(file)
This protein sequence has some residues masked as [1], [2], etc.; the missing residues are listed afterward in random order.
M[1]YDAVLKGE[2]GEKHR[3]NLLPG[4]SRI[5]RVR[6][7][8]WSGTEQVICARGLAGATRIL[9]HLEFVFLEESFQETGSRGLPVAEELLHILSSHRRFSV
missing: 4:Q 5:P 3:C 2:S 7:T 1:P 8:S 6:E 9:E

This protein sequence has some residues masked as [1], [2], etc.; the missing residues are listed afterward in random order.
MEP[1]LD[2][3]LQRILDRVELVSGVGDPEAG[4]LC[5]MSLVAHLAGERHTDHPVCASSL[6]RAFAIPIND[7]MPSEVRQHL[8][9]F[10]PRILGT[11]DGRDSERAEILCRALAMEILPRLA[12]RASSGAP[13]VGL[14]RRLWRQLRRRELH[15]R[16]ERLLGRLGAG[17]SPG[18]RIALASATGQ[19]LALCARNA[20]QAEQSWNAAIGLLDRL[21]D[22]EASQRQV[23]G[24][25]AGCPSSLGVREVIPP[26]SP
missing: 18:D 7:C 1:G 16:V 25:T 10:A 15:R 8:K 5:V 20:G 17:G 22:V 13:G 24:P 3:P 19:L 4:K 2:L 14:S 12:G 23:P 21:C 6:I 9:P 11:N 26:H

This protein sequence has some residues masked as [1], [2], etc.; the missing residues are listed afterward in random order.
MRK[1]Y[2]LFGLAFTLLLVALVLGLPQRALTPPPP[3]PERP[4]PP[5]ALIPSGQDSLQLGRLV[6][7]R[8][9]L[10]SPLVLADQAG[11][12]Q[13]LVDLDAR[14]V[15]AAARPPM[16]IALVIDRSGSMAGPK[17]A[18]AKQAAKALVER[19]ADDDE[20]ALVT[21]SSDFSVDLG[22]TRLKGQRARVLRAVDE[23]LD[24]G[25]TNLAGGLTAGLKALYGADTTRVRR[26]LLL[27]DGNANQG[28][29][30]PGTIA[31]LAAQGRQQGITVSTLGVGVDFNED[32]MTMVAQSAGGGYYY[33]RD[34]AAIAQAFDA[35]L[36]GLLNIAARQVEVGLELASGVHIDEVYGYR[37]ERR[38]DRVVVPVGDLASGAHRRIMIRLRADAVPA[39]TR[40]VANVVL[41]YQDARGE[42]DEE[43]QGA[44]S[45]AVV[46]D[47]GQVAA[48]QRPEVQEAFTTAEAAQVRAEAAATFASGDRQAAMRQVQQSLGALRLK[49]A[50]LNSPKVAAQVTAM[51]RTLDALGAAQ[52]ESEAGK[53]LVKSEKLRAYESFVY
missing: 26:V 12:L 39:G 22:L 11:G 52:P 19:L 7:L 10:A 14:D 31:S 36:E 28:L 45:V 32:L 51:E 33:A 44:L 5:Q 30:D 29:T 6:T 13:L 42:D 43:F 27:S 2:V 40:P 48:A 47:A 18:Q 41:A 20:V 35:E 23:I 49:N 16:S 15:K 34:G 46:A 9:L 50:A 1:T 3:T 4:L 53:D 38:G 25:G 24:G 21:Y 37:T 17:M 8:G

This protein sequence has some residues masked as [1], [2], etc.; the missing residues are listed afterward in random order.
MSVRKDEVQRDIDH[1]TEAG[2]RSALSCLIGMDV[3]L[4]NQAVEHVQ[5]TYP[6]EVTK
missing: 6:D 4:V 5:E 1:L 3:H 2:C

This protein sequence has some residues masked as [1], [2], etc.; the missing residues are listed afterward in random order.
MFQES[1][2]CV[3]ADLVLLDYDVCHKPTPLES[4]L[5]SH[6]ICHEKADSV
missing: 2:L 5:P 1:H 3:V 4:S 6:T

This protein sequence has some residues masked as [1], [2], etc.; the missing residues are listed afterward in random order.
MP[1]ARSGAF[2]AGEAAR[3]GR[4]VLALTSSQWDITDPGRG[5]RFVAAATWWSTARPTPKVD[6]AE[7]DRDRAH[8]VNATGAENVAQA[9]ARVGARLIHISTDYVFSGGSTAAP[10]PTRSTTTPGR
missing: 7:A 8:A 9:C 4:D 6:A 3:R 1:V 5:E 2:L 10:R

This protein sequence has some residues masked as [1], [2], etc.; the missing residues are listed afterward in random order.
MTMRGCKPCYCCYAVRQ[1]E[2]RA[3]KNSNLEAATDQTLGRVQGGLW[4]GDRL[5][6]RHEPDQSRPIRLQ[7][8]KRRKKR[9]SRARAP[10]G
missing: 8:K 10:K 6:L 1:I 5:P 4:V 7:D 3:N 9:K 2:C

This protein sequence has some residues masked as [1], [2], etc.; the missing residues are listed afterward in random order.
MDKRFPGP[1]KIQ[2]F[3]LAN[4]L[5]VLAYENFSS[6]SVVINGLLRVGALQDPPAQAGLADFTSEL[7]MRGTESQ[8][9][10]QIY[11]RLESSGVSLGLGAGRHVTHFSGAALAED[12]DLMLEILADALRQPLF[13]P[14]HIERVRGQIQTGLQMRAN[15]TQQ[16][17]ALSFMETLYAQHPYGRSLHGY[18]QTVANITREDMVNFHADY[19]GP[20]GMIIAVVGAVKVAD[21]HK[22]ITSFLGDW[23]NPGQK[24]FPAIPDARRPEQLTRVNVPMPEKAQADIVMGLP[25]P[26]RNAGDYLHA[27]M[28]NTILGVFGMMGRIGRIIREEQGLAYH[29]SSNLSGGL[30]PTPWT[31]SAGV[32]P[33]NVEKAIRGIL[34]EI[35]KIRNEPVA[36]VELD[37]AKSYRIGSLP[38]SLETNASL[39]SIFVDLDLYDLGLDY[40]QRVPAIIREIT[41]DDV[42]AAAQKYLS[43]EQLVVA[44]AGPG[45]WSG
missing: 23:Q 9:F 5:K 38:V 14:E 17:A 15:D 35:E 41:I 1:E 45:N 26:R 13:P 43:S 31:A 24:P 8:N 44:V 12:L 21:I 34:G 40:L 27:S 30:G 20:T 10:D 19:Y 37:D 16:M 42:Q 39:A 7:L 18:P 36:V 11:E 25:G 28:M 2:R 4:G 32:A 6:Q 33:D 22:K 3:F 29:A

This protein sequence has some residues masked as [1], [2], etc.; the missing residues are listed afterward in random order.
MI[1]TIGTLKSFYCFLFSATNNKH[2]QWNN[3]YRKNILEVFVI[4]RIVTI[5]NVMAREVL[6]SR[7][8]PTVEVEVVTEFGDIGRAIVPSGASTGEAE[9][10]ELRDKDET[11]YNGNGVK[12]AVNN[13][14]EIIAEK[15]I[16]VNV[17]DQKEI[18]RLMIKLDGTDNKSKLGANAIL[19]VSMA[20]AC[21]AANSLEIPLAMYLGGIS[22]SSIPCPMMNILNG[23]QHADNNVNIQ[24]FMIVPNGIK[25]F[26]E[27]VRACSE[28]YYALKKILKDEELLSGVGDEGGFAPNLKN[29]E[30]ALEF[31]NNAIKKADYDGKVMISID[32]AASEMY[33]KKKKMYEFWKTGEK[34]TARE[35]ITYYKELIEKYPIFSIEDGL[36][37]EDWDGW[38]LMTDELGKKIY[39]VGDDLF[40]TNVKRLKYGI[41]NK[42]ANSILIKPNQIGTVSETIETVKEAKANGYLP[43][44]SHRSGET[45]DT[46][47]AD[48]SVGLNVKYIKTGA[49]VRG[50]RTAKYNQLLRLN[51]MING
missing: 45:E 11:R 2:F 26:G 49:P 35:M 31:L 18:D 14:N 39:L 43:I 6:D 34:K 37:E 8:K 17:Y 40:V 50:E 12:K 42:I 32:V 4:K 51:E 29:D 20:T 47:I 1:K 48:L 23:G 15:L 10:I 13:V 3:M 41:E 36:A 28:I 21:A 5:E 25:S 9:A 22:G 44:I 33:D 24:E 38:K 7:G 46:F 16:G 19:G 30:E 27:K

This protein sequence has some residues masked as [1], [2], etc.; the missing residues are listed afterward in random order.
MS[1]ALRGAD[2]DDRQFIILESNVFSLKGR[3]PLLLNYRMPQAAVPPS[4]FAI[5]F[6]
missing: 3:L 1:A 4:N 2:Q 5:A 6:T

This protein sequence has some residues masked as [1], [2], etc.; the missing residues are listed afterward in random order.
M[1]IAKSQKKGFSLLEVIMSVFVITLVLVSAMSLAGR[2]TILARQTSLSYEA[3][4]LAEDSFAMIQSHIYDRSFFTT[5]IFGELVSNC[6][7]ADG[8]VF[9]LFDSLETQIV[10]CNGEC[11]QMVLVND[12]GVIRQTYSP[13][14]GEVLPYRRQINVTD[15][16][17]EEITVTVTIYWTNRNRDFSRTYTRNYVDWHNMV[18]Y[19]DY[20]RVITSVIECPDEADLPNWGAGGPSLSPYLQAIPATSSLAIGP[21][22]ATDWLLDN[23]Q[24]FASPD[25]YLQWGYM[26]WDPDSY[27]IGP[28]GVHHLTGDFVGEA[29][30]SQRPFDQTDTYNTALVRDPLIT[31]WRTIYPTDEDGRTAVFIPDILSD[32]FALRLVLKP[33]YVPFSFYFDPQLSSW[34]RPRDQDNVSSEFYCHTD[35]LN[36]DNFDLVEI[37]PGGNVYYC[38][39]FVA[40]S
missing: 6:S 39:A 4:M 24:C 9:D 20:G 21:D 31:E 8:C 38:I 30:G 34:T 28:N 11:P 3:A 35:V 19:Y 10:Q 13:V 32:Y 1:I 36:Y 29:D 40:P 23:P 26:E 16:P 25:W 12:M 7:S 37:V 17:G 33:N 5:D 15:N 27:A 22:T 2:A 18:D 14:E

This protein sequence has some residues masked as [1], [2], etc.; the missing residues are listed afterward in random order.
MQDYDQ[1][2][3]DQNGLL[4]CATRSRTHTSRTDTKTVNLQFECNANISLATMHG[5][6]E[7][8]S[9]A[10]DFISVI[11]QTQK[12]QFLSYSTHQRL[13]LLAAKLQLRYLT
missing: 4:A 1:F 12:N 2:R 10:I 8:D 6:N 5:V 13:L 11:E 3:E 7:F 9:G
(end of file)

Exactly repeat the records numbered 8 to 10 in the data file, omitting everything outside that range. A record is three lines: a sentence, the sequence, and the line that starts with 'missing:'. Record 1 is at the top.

This protein sequence has some residues masked as [1], [2], etc.; the missing residues are listed afterward in random order.
MDKRFPGP[1]KIQ[2]F[3]LAN[4]L[5]VLAYENFSS[6]SVVINGLLRVGALQDPPAQAGLADFTSEL[7]MRGTESQ[8][9][10]QIY[11]RLESSGVSLGLGAGRHVTHFSGAALAED[12]DLMLEILADALRQPLF[13]P[14]HIERVRGQIQTGLQMRAN[15]TQQ[16][17]ALSFMETLYAQHPYGRSLHGY[18]QTVANITREDMVNFHADY[19]GP[20]GMIIAVVGAVKVAD[21]HK[22]ITSFLGDW[23]NPGQK[24]FPAIPDARRPEQLTRVNVPMPEKAQADIVMGLP[25]P[26]RNAGDYLHA[27]M[28]NTILGVFGMMGRIGRIIREEQGLAYH[29]SSNLSGGL[30]PTPWT[31]SAGV[32]P[33]NVEKAIRGIL[34]EI[35]KIRNEPVA[36]VELD[37]AKSYRIGSLP[38]SLETNASL[39]SIFVDLDLYDLGLDY[40]QRVPAIIREIT[41]DDV[42]AAAQKYLS[43]EQLVVA[44]AGPG[45]WSG
missing: 23:Q 9:F 5:K 38:V 14:E 17:A 15:D 35:E 41:I 1:E 45:N 26:R 13:P 43:S 31:A 24:P 8:N 44:V 12:L 21:I 34:G 40:L 27:S 30:G 20:T 10:D 19:Y 37:D 16:M 42:Q 39:A 7:L 18:P 36:V 11:E 25:G 28:M 2:R 4:G 32:A 6:Q 33:D 22:K 3:F 29:A

This protein sequence has some residues masked as [1], [2], etc.; the missing residues are listed afterward in random order.
MI[1]TIGTLKSFYCFLFSATNNKH[2]QWNN[3]YRKNILEVFVI[4]RIVTI[5]NVMAREVL[6]SR[7][8]PTVEVEVVTEFGDIGRAIVPSGASTGEAE[9][10]ELRDKDET[11]YNGNGVK[12]AVNN[13][14]EIIAEK[15]I[16]VNV[17]DQKEI[18]RLMIKLDGTDNKSKLGANAIL[19]VSMA[20]AC[21]AANSLEIPLAMYLGGIS[22]SSIPCPMMNILNG[23]QHADNNVNIQ[24]FMIVPNGIK[25]F[26]E[27]VRACSE[28]YYALKKILKDEELLSGVGDEGGFAPNLKN[29]E[30]ALEF[31]NNAIKKADYDGKVMISID[32]AASEMY[33]KKKKMYEFWKTGEK[34]TARE[35]ITYYKELIEKYPIFSIEDGL[36][37]EDWDGW[38]LMTDELGKKIY[39]VGDDLF[40]TNVKRLKYGI[41]NK[42]ANSILIKPNQIGTVSETIETVKEAKANGYLP[43][44]SHRSGET[45]DT[46][47]AD[48]SVGLNVKYIKTGA[49]VRG[50]RTAKYNQLLRLN[51]MING
missing: 45:E 11:R 2:F 26:G 49:P 35:M 31:L 18:D 14:N 39:L 43:I 6:D 34:K 37:E 8:K 17:Y 40:V 50:E 12:K 42:I 32:V 4:K 51:E 29:D 20:T 47:I 1:K 48:L 23:G 15:L 10:I 13:V 3:M 41:E 36:A 28:I 21:A 5:E 25:S 9:A 22:G 44:I 33:D 24:E 38:K 7:G 46:F 16:G 19:G 30:E 27:K

This protein sequence has some residues masked as [1], [2], etc.; the missing residues are listed afterward in random order.
MS[1]ALRGAD[2]DDRQFIILESNVFSLKGR[3]PLLLNYRMPQAAVPPS[4]FAI[5]F[6]
missing: 3:L 1:A 4:N 2:Q 5:A 6:T